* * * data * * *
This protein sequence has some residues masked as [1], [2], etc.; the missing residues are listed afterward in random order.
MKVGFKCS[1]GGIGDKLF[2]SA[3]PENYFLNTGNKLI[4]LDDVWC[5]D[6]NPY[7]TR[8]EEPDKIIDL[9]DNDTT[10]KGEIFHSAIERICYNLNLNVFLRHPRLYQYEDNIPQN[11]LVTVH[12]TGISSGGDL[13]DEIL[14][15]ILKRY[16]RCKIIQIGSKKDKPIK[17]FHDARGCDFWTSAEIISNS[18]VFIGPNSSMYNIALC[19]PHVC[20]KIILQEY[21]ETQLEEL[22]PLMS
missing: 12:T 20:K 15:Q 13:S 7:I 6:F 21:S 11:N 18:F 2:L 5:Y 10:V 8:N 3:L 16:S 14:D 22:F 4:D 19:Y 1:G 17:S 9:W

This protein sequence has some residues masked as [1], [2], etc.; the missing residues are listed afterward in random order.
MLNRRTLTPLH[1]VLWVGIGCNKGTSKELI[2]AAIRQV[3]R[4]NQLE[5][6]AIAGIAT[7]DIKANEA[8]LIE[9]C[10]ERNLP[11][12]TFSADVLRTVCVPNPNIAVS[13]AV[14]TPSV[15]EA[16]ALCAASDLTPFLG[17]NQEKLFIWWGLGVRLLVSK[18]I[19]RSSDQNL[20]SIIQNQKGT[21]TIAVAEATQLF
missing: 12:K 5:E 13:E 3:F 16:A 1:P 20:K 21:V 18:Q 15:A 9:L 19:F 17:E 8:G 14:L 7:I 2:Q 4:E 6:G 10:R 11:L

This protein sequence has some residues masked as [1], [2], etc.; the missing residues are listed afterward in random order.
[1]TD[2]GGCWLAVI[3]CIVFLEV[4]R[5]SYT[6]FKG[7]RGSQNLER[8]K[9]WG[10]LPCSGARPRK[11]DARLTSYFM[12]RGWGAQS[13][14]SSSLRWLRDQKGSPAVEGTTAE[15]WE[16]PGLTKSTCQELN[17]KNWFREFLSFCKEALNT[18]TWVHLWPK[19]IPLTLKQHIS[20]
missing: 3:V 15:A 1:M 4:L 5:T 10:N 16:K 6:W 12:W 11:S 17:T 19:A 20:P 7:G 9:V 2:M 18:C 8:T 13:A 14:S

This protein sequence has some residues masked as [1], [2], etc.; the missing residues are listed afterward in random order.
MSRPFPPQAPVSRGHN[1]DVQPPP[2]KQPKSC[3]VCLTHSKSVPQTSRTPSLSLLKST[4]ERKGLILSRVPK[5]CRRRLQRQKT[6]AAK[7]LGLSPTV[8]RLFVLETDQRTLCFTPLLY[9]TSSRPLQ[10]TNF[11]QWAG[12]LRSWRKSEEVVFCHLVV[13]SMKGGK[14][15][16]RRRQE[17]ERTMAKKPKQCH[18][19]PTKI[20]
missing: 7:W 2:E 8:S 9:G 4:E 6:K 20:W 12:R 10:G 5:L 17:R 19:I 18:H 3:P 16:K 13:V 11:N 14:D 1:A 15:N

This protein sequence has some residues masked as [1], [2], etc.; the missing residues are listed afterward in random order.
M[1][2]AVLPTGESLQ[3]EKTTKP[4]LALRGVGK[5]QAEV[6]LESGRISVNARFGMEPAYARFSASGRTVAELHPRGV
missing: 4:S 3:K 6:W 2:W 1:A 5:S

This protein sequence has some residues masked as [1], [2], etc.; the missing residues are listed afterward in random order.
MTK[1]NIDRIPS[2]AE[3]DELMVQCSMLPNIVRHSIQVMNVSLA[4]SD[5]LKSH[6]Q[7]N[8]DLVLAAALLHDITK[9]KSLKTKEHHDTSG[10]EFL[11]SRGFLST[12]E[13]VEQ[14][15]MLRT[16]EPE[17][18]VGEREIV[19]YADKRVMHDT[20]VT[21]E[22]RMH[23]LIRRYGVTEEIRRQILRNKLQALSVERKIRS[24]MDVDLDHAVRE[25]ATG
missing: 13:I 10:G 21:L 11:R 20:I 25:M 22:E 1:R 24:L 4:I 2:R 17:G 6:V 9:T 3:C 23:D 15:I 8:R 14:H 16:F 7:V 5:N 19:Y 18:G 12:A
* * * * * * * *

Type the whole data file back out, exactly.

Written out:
This protein sequence has some residues masked as [1], [2], etc.; the missing residues are listed afterward in random order.
MKVGFKCS[1]GGIGDKLF[2]SA[3]PENYFLNTGNKLI[4]LDDVWC[5]D[6]NPY[7]TR[8]EEPDKIIDL[9]DNDTT[10]KGEIFHSAIERICYNLNLNVFLRHPRLYQYEDNIPQN[11]LVTVH[12]TGISSGGDL[13]DEIL[14][15]ILKRY[16]RCKIIQIGSKKDKPIK[17]FHDARGCDFWTSAEIISNS[18]VFIGPNSSMYNIALC[19]PHVC[20]KIILQEY[21]ETQLEEL[22]PLMS
missing: 12:T 20:K 15:Q 13:S 7:I 6:F 21:S 11:N 18:F 2:L 5:Y 10:V 8:N 3:L 16:S 14:D 22:F 4:D 19:Y 1:G 17:S 9:W

This protein sequence has some residues masked as [1], [2], etc.; the missing residues are listed afterward in random order.
MLNRRTLTPLH[1]VLWVGIGCNKGTSKELI[2]AAIRQV[3]R[4]NQLE[5][6]AIAGIAT[7]DIKANEA[8]LIE[9]C[10]ERNLP[11][12]TFSADVLRTVCVPNPNIAVS[13]AV[14]TPSV[15]EA[16]ALCAASDLTPFLG[17]NQEKLFIWWGLGVRLLVSK[18]I[19]RSSDQNL[20]SIIQNQKGT[21]TIAVAEATQLF
missing: 12:K 5:E 13:E 3:F 16:A 1:P 20:K 21:V 18:Q 15:A 9:L 19:F 17:E 8:G 14:L 7:I 2:Q 4:E 6:G 10:R 11:L

This protein sequence has some residues masked as [1], [2], etc.; the missing residues are listed afterward in random order.
[1]TD[2]GGCWLAVI[3]CIVFLEV[4]R[5]SYT[6]FKG[7]RGSQNLER[8]K[9]WG[10]LPCSGARPRK[11]DARLTSYFM[12]RGWGAQS[13][14]SSSLRWLRDQKGSPAVEGTTAE[15]WE[16]PGLTKSTCQELN[17]KNWFREFLSFCKEALNT[18]TWVHLWPK[19]IPLTLKQHIS[20]
missing: 3:V 15:A 1:M 4:L 5:T 10:N 16:K 6:W 12:W 11:S 17:T 19:A 20:P 7:G 9:V 2:M 18:C 8:T 13:A 14:S

This protein sequence has some residues masked as [1], [2], etc.; the missing residues are listed afterward in random order.
MSRPFPPQAPVSRGHN[1]DVQPPP[2]KQPKSC[3]VCLTHSKSVPQTSRTPSLSLLKST[4]ERKGLILSRVPK[5]CRRRLQRQKT[6]AAK[7]LGLSPTV[8]RLFVLETDQRTLCFTPLLY[9]TSSRPLQ[10]TNF[11]QWAG[12]LRSWRKSEEVVFCHLVV[13]SMKGGK[14][15][16]RRRQE[17]ERTMAKKPKQCH[18][19]PTKI[20]
missing: 7:W 2:E 8:S 9:G 4:E 6:K 20:W 12:R 10:G 5:L 17:R 19:I 18:H 3:P 16:K 13:V 11:N 14:D 1:A 15:N

This protein sequence has some residues masked as [1], [2], etc.; the missing residues are listed afterward in random order.
M[1][2]AVLPTGESLQ[3]EKTTKP[4]LALRGVGK[5]QAEV[6]LESGRISVNARFGMEPAYARFSASGRTVAELHPRGV
missing: 4:S 3:K 6:W 2:W 1:A 5:S

This protein sequence has some residues masked as [1], [2], etc.; the missing residues are listed afterward in random order.
MTK[1]NIDRIPS[2]AE[3]DELMVQCSMLPNIVRHSIQVMNVSLA[4]SD[5]LKSH[6]Q[7]N[8]DLVLAAALLHDITK[9]KSLKTKEHHDTSG[10]EFL[11]SRGFLST[12]E[13]VEQ[14][15]MLRT[16]EPE[17][18]VGEREIV[19]YADKRVMHDT[20]VT[21]E[22]RMH[23]LIRRYGVTEEIRRQILRNKLQALSVERKIRS[24]MDVDLDHAVRE[25]ATG
missing: 13:I 10:G 21:L 11:R 20:I 25:M 22:E 1:R 24:L 4:I 2:R 17:G 6:V 9:T 3:C 23:D 15:I 8:R 14:H 16:F 7:V 5:N 19:Y 18:G 12:A